Ghor Province, Afghanistan – The wake-up alarm sounded at 0345, and by 0430, the Lithuanian soldiers were ready to roll. The Lithuanians had always arrived early, prepared for action before every mission, but this time we relied on an Afghan guide. The first part of the mission was to find the Kuchi. Normally, Lithuanian soldiers perform a reconnaissance before a mission, but they decided to skip the recon to find the Kuchi nomads because, well, they are nomads. Even if the recon were to locate the camel caravan in a specific location, the Kuchis would likely have moved by the time we got there. So we were relying on the local guide who had a cell phone number for the Kuchis. He was 21 minutes late and held up the mission by 27 minutes. One guy holding up about three dozen soldiers and a mission should be flogged.
The base at Chaghcharan sits at nearly 7,500 feet above sea level, so at night the Milky Way hovers in magnificence above the clean, dry air. But come morning, the stars fade as the sun rises with blinding vengeance.
As we rolled to find the Kuchi nomads and their camels, the six-vehicle convoy kicked up “moon dust,” which reflected the bright sun, causing instant blindness as if driving through white clouds. The convoy had to space out, else the vehicles would be driving dangerously close through the arid fog of dust. As we passed villages made of stone, mud, and straw, the white smoke from their cooking fires hung low, just above the villages, lightly blanketing their dwellings, as farmers were already heading to the fields. The Afghans are a hard-working lot. The cruel mountains must have killed off the lazy ones a long time ago.
About 45 minutes into the journey, the guide got a call that the Kuchi nomads had moved, and there was some confusion as to where they were. This treeless terrain might look wide open, but its vastness is like the sea and extremely difficult to search through. Furthermore, despite the fact that the Kuchis might know their way around here, for generations gone, few locals have use for maps or know how to use them. They couldn’t just give a grid reference to us. They might have known where they were, but not where that was in relation to where we stood. And so we kept going, stopping, and asking many people along the way.
Most of the men we asked were cutting grasses to feed livestock.
Lithuanian soldiers are good with maps, but nobody else was, so there was much confusion as to where the Kuchis might have gone. The grass cutters were of little help. The man closest on the left is a Pashtun from Chaghcharan and is the Kuchi representative. He’d never heard of Michael Jackson though the interpreter (pointing) had, and knew he had died. We turned around and headed off in a different direction.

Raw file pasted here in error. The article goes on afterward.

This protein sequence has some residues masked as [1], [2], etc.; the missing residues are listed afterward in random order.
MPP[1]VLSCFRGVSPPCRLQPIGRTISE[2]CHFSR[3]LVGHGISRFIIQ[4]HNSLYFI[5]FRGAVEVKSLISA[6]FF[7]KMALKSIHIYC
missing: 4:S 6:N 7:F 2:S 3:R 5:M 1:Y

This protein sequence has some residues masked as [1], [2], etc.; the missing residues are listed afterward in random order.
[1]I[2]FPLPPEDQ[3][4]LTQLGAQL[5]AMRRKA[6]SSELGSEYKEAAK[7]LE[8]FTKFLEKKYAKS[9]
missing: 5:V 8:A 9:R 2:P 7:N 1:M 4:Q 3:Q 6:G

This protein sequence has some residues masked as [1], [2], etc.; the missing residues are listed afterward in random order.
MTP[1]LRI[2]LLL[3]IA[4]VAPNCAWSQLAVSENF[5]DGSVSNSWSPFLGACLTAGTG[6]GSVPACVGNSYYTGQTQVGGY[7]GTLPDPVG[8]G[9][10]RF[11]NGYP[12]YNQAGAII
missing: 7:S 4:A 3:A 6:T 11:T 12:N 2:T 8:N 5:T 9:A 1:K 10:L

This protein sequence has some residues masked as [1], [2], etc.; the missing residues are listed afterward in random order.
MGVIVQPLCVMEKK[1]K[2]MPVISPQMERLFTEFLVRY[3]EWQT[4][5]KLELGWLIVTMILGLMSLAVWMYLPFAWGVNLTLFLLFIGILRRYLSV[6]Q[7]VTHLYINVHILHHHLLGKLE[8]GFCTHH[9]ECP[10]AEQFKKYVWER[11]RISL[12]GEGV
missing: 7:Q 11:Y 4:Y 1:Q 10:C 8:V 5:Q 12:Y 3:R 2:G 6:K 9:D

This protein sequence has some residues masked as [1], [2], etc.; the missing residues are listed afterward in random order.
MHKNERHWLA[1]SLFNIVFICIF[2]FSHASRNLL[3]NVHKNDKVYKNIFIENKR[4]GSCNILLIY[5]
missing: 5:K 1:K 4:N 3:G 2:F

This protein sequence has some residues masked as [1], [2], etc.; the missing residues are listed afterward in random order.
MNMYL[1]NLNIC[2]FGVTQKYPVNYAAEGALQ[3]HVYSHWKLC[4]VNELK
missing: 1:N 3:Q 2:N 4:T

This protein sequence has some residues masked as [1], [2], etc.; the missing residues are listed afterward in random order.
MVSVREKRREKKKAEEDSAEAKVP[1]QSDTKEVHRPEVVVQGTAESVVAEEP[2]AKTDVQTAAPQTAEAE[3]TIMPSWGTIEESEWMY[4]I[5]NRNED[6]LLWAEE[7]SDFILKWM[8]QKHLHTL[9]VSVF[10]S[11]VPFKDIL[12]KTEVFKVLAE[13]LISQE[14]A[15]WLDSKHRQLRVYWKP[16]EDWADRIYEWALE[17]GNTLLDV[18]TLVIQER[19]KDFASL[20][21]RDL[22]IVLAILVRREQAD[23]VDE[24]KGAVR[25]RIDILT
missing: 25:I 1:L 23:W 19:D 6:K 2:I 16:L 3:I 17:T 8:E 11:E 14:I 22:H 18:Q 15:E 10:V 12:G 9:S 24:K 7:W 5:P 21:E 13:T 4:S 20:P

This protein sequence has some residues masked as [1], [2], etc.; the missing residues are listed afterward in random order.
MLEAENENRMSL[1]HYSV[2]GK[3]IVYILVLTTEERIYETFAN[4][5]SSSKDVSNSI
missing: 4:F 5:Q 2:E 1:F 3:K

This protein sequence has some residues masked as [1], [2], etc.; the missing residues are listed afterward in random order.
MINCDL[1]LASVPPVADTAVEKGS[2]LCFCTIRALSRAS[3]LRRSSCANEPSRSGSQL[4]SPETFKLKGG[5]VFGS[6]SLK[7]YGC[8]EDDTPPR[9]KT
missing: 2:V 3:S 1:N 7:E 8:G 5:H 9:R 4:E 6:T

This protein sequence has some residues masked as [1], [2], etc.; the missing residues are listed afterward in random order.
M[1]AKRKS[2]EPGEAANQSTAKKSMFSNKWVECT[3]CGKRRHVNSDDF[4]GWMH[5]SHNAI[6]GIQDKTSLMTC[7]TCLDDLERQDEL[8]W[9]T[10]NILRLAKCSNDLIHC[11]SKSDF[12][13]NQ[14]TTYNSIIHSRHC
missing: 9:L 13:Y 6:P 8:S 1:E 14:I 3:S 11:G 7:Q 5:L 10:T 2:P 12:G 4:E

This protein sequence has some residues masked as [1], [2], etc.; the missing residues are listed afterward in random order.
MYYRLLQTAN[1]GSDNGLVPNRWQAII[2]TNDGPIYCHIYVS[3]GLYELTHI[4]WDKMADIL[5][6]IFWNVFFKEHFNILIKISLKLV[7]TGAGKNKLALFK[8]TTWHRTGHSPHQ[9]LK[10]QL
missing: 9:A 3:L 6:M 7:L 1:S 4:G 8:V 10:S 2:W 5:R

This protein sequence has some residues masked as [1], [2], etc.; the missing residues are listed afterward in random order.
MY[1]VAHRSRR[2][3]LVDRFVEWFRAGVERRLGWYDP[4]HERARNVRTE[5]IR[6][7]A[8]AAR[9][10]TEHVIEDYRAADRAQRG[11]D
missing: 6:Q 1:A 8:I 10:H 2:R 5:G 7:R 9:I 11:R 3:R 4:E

After two hours of searching, we found the latest of many who were cutting grass: ‘The Kuchis went that-a-way!’
The Lithuanian soldiers had brought four doctors along to examine the Kuchis and offer simple medicines, and despite that the Kuchis actually wanted to be found, they were nowhere to be seen. In regard to the war, the Kuchis have a reputation for neutrality, and there are said to be about 5 million in the region. I see them in many places, but they are standoffish and have giant dogs that are called, not surprisingly, Kuchi dogs. Kuchi dogs look like they could rip a door off a Humvee.
The man in the middle is an Afghan doctor who studied medicine in Kabul. In my Humvee were two other doctors. The first was Vitaly, from Ukraine, and he was a laugh because every time we stopped, he wanted his photo taken several times in various poses with different cameras. The second doctor was from Georgia and I called him “Georgia.” The gunner and driver were Lithuanian soldiers whose English was only slightly better than my Lithuanian, so we didn’t talk much.
We moved again: ‘Gotta be some Kuchis around here.’
We came to a steep hill, with the road we wanted down below. The directions we were given to reach the Kuchis would lead us through a known minefield, so the Lithuanian PRT Commander, Colonel Alvydas Siuparis, radioed from base to find a new route.
The hill was so steep that most of us got out and walked down the hill.
I was already part of the way down when the image above was captured. None of the vehicles flipped and we continued the mission to find the Kuchis.